Spinal Cord Injury due to Cervical Disc Herniation Caused by Bench Pressing
|Futoshi Suetsuna1,2*, Yoshihiko Okudera1, Toshihiro Tanaka1 and Takuya Tamura2|
|1Department of Orthopaedic Surgery, Hachinohe Municipal Hospital, Japan|
|2Department of Rehabilitation, Hachinohe Municipal Hospital, Hachinohe, Japan|
|Corresponding Author :||Futoshi Suetsuna
Department of Orthopaedic Surgery & Rehabilitation
Hachinohe Municipal Hospital, 1, Bishamondaira
Tamukai, Hachinohe, Aomori, 031-0011, Japan
E-mail: [email protected]
|Received December 27, 2013; Accepted January 24, 2014; Published January 27, 2014|
|Citation: Suetsuna F, Okudera Y, Tanaka T, Tamura T (2014) Spinal Cord Injury due to Cervical Disc Herniation Caused by Bench Pressing. J Spine 3:154. doi:10.4172/2165-7939.1000154|
|Copyright: © 2014 Suetsuna F, et al. This is an open-access article distributed under the terms of the Creative Commons Attribution License, which permits unrestricted use, distribution, and reproduction in any medium, provided the original author and source are credited.|
The authors report the case of a 24-year-old man who presented with sudden onset quadriplegia while doing a bench press in the supine position. He had a history of cervical disc herniation at the C6/7 level. Plain x-rays showed no spinal fracture and no spinal canal stenosis. MRI revealed a C6/7 disc herniation that severely compressed the spinal cord. Physical exam showed complete spinal cord injury below C8 level. Urgent C6/7 anterior decompression and fusion using hydroxyapatite (HA) was performed. A large, sequestrated herniation mass into the spinal canal was removed. His neurological deficits improved gradually after surgery. Over 3 years postoperatively, he can walk by himself without crutches, though he has slight motor weakness of left finger and foot, paresthesia below C8 on the right, and slight bladder disturbance.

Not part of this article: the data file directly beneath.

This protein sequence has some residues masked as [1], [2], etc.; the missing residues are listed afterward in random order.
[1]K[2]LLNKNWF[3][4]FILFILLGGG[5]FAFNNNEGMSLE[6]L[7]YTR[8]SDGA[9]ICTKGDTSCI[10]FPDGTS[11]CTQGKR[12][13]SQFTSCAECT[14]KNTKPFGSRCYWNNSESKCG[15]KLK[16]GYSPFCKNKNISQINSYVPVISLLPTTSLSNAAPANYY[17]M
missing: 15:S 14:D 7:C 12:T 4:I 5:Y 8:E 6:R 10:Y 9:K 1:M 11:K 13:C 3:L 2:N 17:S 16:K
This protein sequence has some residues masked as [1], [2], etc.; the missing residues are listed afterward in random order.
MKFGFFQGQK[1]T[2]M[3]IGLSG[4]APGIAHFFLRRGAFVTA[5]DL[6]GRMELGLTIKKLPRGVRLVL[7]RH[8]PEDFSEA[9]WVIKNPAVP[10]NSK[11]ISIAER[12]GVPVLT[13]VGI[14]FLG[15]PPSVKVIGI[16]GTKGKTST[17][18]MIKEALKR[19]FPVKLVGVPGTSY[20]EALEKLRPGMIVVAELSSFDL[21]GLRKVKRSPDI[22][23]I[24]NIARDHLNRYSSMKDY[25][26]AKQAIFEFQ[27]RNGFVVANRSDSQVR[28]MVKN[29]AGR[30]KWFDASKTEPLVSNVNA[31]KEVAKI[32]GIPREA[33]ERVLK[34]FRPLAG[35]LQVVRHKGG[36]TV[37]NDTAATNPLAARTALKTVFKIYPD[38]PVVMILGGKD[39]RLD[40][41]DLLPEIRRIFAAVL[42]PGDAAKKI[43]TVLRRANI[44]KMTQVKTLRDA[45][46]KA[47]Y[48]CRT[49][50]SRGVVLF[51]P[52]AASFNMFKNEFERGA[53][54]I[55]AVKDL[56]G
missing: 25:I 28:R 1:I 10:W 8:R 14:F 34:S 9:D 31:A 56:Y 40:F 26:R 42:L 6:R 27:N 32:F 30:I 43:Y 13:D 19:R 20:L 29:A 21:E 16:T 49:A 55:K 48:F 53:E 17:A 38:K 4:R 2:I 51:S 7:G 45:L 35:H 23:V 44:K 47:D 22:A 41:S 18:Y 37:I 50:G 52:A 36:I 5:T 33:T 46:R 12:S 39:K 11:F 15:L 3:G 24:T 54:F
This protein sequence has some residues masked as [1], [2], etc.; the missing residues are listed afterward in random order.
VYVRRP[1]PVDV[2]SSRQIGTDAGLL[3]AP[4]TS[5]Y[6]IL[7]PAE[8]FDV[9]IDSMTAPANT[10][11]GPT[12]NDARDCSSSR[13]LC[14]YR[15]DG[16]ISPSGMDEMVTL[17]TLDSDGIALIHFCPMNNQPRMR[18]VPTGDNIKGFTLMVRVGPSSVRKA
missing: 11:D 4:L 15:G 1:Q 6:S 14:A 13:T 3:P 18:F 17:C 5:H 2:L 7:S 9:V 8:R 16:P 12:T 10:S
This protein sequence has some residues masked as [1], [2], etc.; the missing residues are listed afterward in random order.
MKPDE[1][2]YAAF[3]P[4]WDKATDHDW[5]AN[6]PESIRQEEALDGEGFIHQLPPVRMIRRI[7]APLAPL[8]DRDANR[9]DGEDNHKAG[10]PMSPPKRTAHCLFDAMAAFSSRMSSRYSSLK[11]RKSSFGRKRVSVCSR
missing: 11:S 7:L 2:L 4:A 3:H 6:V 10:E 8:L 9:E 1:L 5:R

Many cases of cervical spinal cord injury caused by sporting injury have been reported. Those cases generally accompanied high energy trauma such as fracture dislocations. This case did not involve any large cervical motion before injury or any spinal fracture. This very important case shows the possibility of a spinal cord injury in supine position without high energy trauma. Patients with cervical disc herniation should be counseled about the risk of participating in sports, including those without significant neck motion.